June 18, 2006

ATTAC Report This Week

Phantom Behind Iraqi Terrorism

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Terror leader Al-Zarqawi is dead in Iraq, taken out by an American air strike. Today, we take a closer look at the forces behind Zarqawi— and what they’re planning next.

Hello. I’m your host, Boruch Ellison, and this is “ATTAC Report This Week” for June 18th, 2006.

Over the last three years, Abu Musab Zarqawi became a household name worldwide for his Iraqi organization’s gruesome murders. In 2004, he and his followers beheaded American hostages Nicholas Berg and Eugene Armstrong, then publicized the bloody execution videos on the Internet. They also kidnapped civilians from Great Britain, Turkey, and South Korea, similarly executing them. And they detonated large bombs that killed hundreds of civilians in Iraq and Jordan.

When F-16 fighter jets dropped a pair of bombs on a Zarqawi hideout over a week ago, ending the terrorist leader’s life, many observers breathed a sigh of relief. But at the same time, it’s evident that Zarqawi couldn’t have acted alone. Someone else was supplying the guns, the ammunition, the bombs, and the training.

Zarqawi himself has remained a mystery, a bundle of contradictions, throughout his career. By reputation, he believed and practiced the religion of Islam, yet his group constantly violated even the most basic Muslim principles. Some intelligence reports connected Zarqawi to Usama bin Laden, while others found no evidence of ties between the two. And while claiming to act independently, Zarqawi received ongoing assistance from governments he denounced. Even his name was false.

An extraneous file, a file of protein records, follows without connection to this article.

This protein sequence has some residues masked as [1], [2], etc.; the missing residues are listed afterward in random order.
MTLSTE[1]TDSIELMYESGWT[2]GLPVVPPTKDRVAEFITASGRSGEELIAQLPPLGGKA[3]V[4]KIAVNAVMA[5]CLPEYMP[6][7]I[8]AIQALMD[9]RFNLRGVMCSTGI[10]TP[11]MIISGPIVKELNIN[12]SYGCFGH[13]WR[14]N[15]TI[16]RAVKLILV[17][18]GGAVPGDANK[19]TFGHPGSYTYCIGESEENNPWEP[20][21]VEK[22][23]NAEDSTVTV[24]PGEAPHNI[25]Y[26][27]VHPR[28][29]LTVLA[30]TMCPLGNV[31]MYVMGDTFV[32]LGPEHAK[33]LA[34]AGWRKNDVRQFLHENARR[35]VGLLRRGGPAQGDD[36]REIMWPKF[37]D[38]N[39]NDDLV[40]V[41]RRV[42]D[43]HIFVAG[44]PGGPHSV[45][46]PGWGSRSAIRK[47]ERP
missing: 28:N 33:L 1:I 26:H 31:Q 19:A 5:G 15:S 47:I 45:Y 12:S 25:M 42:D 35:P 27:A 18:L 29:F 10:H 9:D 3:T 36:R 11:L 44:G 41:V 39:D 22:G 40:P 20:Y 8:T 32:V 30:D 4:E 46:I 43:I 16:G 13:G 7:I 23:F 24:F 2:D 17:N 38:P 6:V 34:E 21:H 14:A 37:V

What agenda drove Zarqawi’s terror campaign? Born Ahmed Khalayleh in Jordan, he became known as a fighting, hard-drinking, tattooed gang leader, from which he was recruited into a so-called “Muslim” revolutionary network — even while he remained non-religious. Later, the re-named Zarqawi likewise drew his recruits from drug-using, non-religious young men to whom Islam meant nothing. His training camps in Iraq spent no time in religious teaching, devoted instead to paramilitary training only.

While claiming to fight for Islam, Zarqawi broke one of its cardinal rules by unapologetically murdering Muslims, even civilians. In fact, he boasted of specifically targeting Iraqi Muslims because of their religion — a policy that drew condemnation in all Muslim circles.

Although the Bush Administration and the news media constantly referred to Zarqawi as a top leader of “Al Qaeda,” that connection turns out to be as unreal as the rumors of his Islamic beliefs. Aside from the question of whether “Al Qaeda” actually exists, most intelligence data shows that Zarqawi did not actually work with Usama bin Laden. Even U.S. officials admitted they had no real basis for believing a link existed. When Zarqawi later did proclaim a new allegiance to “Al Qaeda” on the Internet, it had the appearance of being a publicity stunt to divert attention from the Communist underground in Iraq.

So who was behind Zarqawi? His support came not from religious Muslims, but from the Communist Bloc and its satellites. He received support from the Soviet-controlled Iraqi regime of Saddam Hussein and from Soviet-backed local Communists in Afghanistan; his headquarters were based in Soviet-controlled Iran; and much of his operation was supervised from Communist Syria. In Iraq, his sponsoring organization was Ansar al-Islam, a terrorist group run by Soviet Russia through Iran which received its weapons from Soviet Russia and Red China. Some of Zarqawi’s own men relocated directly to Soviet Russia.

As part of the network controlled by the Soviets through Iranian intelligence, Zarqawi maintained ties with PLO-connected terrorist groups, including Hamas, which is funded by the PLO, as well as Hezbollah, which was founded by agents of the PLO, several Communist Parties, and the Soviet Russian secret police, or KGB.

Zarqawi and his organization have functioned more as a logistical support network through which the Communist Bloc sends aid to terrorists throughout the Middle East, including the Communist revolution in Iraq. His network survives under Soviet control, and thus his death will not interrupt the supply line to the Iraqi underground.

Only by going after Soviet Russia directly, rather than middlemen like Zarqawi, can we stop the Iraqi terrorists.

Thank you for listening. From all of us at ATTAC Report, good-bye.

(“ATTAC Report This Week” is available at www.ATTACReport.com.)